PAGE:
Industrialisation is putting the world’s water resources under huge pressure
7 December 2015
Half of the 60 largest economies face a serious risk of water shortages in the future unless climate policy changes.
With consumption expected to grow by 2% a year, demand for fresh water is rapidly approaching the currently available supply. By 2040, this could lead to a gap of 50% between the available (sustainable and reliable) supply of fresh water and demand.
If no change is made to climate policy, 29 of the world’s 60 largest economies, countries that currently make up 57% of the world economy, will face a serious risk of water shortages. This emerged from research published today by the ING Economics Department.
Rising demand for fresh water as a result of industrialisation
As a result of industrialisation, industry around the world is expected to use 4% more water each year in the future. Consequently, industry’s share of global water consumption will rise from 21% to an estimated 38% in 2040. Power stations in particular are driving water consumption and for this reason are increasingly being located on the coast in order to be able to use seawater.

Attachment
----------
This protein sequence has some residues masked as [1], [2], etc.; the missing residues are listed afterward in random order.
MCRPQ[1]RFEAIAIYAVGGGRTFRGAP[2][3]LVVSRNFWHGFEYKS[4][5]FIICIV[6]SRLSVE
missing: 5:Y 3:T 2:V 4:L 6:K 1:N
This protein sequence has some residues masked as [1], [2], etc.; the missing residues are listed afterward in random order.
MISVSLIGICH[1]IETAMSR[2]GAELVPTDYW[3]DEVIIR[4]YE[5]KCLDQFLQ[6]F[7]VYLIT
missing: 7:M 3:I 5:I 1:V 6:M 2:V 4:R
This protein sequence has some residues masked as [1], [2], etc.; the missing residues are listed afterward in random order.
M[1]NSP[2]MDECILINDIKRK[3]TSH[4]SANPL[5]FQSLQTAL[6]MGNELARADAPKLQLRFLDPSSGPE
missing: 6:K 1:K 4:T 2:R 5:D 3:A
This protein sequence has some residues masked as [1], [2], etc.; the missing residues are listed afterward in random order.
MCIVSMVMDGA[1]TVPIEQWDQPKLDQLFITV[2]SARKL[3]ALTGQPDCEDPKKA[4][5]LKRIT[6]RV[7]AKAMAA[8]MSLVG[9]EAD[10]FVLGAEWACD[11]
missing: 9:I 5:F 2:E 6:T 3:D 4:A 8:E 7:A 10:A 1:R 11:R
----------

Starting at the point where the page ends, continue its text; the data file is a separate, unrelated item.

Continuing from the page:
Water-intensive sectors are in countries with a serious risk of ‘water stress’
Agriculture is by far the most water-intensive sector globally, consuming 800 litres of water to add $1 of value. In the energy sector the figure is 300 litres and in industry 11 litres. Most production in these sectors takes place in the 29 countries at serious risk of ‘water stress’, meaning that demand for water is at least temporarily greater than supply or that insufficient good quality water is available. For example, 88% of coal mining, 80% of the textile industry and 74% of global agriculture is located in these countries. The traditional conflict between water for energy and water for food will extend to other sectors such as metals and clothing.
Share of world total of the 29 countries with a serious risk of water shortages, by sector
Source: calculations by ING Economics Department, based on Aquastat, Oxford Economics